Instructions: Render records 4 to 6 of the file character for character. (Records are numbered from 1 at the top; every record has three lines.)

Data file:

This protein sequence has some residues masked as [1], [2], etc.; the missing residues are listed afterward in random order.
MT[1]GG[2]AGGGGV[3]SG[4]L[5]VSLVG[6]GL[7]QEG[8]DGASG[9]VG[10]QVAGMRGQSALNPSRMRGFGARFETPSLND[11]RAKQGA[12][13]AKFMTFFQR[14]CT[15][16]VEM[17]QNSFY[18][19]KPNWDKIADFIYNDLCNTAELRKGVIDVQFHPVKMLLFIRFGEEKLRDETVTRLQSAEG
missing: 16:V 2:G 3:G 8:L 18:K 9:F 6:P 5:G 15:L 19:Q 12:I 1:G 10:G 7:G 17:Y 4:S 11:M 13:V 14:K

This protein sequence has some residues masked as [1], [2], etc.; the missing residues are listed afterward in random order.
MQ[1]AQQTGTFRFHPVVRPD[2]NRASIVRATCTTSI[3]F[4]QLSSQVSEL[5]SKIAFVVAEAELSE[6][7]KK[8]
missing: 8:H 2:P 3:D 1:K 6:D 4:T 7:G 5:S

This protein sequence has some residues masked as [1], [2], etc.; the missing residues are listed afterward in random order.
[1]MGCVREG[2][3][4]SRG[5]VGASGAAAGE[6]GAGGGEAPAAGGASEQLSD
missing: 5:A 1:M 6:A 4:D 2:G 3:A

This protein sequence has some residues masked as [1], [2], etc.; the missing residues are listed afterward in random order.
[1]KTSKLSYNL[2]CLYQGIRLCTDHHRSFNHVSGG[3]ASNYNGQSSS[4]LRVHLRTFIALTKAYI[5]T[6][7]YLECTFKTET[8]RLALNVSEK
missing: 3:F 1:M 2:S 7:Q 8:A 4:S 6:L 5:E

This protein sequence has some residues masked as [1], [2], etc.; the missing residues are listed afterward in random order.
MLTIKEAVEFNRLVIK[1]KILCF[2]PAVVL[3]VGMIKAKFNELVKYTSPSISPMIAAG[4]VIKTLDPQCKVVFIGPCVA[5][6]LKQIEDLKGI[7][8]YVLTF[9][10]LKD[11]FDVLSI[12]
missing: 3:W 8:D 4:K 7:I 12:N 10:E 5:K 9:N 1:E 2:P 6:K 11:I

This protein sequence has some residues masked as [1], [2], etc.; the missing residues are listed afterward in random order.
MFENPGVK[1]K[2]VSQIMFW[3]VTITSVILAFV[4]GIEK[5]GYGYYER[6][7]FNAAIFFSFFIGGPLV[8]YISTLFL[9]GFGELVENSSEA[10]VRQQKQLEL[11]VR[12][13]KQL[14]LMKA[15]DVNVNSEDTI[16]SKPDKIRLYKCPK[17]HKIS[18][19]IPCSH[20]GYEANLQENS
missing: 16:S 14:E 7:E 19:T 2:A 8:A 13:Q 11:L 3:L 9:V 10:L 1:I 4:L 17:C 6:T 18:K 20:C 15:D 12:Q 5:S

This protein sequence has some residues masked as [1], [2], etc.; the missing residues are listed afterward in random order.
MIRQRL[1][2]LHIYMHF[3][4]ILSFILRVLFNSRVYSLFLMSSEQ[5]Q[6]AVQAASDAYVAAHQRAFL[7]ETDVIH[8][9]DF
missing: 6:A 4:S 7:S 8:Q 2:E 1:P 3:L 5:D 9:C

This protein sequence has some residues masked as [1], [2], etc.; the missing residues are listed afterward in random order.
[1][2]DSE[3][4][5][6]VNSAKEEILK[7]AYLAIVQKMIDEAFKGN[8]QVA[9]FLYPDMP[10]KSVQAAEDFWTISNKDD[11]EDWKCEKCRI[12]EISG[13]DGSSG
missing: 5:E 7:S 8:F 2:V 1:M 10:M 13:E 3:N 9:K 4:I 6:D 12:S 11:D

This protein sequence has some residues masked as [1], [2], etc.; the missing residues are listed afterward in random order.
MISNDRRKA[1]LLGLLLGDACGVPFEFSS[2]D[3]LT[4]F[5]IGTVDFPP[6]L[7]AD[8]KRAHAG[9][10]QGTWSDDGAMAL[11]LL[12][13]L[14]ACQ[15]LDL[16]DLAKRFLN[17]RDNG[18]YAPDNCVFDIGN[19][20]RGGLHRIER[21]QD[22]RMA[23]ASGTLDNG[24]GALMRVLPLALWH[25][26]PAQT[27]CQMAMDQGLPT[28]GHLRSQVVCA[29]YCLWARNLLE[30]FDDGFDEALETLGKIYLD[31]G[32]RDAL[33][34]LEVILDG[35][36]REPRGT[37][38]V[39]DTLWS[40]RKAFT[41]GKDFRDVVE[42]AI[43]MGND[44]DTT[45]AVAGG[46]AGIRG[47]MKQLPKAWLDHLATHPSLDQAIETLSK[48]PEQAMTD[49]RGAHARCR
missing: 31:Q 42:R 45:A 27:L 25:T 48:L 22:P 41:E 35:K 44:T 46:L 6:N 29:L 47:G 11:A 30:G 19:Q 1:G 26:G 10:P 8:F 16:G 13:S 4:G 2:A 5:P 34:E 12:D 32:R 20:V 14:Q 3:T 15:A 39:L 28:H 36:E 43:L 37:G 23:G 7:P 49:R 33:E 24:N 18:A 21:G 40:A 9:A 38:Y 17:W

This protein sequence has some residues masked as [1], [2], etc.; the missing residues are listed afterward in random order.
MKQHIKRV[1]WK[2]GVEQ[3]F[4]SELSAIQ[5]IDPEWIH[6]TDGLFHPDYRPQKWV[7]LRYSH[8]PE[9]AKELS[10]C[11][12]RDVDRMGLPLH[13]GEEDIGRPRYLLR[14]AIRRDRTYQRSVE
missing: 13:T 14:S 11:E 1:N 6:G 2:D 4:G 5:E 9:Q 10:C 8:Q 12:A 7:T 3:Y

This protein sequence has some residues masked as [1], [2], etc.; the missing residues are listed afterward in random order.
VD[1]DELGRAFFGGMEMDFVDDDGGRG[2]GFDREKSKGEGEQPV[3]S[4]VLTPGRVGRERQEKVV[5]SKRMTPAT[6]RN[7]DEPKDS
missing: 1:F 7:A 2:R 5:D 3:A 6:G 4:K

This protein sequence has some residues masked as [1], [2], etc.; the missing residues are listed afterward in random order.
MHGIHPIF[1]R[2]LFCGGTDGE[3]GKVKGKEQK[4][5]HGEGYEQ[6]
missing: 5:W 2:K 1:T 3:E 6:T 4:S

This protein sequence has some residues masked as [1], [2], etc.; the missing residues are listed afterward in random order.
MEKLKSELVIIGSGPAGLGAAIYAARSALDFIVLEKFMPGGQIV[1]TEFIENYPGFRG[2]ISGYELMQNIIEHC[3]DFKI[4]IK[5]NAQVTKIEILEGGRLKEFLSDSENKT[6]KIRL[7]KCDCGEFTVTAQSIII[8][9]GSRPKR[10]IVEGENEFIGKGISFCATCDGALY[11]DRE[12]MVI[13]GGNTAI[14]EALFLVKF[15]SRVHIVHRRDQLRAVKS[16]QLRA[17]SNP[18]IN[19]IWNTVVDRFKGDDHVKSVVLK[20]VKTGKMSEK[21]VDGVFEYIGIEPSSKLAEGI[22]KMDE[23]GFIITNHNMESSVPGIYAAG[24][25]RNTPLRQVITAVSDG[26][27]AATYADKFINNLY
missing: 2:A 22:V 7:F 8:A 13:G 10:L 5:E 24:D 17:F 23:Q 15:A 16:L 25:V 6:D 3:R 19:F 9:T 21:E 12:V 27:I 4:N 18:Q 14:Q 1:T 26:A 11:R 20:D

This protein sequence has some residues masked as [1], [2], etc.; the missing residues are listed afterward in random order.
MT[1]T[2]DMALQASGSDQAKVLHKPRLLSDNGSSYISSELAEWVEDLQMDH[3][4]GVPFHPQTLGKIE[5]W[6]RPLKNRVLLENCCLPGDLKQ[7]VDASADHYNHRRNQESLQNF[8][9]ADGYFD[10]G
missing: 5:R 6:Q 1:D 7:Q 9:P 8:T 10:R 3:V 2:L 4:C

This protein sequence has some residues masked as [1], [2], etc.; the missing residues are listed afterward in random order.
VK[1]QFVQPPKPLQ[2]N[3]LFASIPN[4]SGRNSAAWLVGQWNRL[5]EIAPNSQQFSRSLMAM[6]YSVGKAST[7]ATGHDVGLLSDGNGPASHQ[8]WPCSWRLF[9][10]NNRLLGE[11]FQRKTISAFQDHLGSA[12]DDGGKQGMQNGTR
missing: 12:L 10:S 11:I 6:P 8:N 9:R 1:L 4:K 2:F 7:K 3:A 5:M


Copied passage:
This protein sequence has some residues masked as [1], [2], etc.; the missing residues are listed afterward in random order.
[1]KTSKLSYNL[2]CLYQGIRLCTDHHRSFNHVSGG[3]ASNYNGQSSS[4]LRVHLRTFIALTKAYI[5]T[6][7]YLECTFKTET[8]RLALNVSEK
missing: 3:F 1:M 2:S 7:Q 8:A 4:S 6:L 5:E

This protein sequence has some residues masked as [1], [2], etc.; the missing residues are listed afterward in random order.
MLTIKEAVEFNRLVIK[1]KILCF[2]PAVVL[3]VGMIKAKFNELVKYTSPSISPMIAAG[4]VIKTLDPQCKVVFIGPCVA[5][6]LKQIEDLKGI[7][8]YVLTF[9][10]LKD[11]FDVLSI[12]
missing: 3:W 8:D 4:K 7:I 12:N 10:E 5:K 9:N 1:E 2:P 6:K 11:I

This protein sequence has some residues masked as [1], [2], etc.; the missing residues are listed afterward in random order.
MFENPGVK[1]K[2]VSQIMFW[3]VTITSVILAFV[4]GIEK[5]GYGYYER[6][7]FNAAIFFSFFIGGPLV[8]YISTLFL[9]GFGELVENSSEA[10]VRQQKQLEL[11]VR[12][13]KQL[14]LMKA[15]DVNVNSEDTI[16]SKPDKIRLYKCPK[17]HKIS[18][19]IPCSH[20]GYEANLQENS
missing: 16:S 14:E 7:E 19:T 2:A 8:A 13:Q 11:L 3:L 9:V 10:L 1:I 4:L 17:C 6:T 18:K 20:C 15:D 12:Q 5:S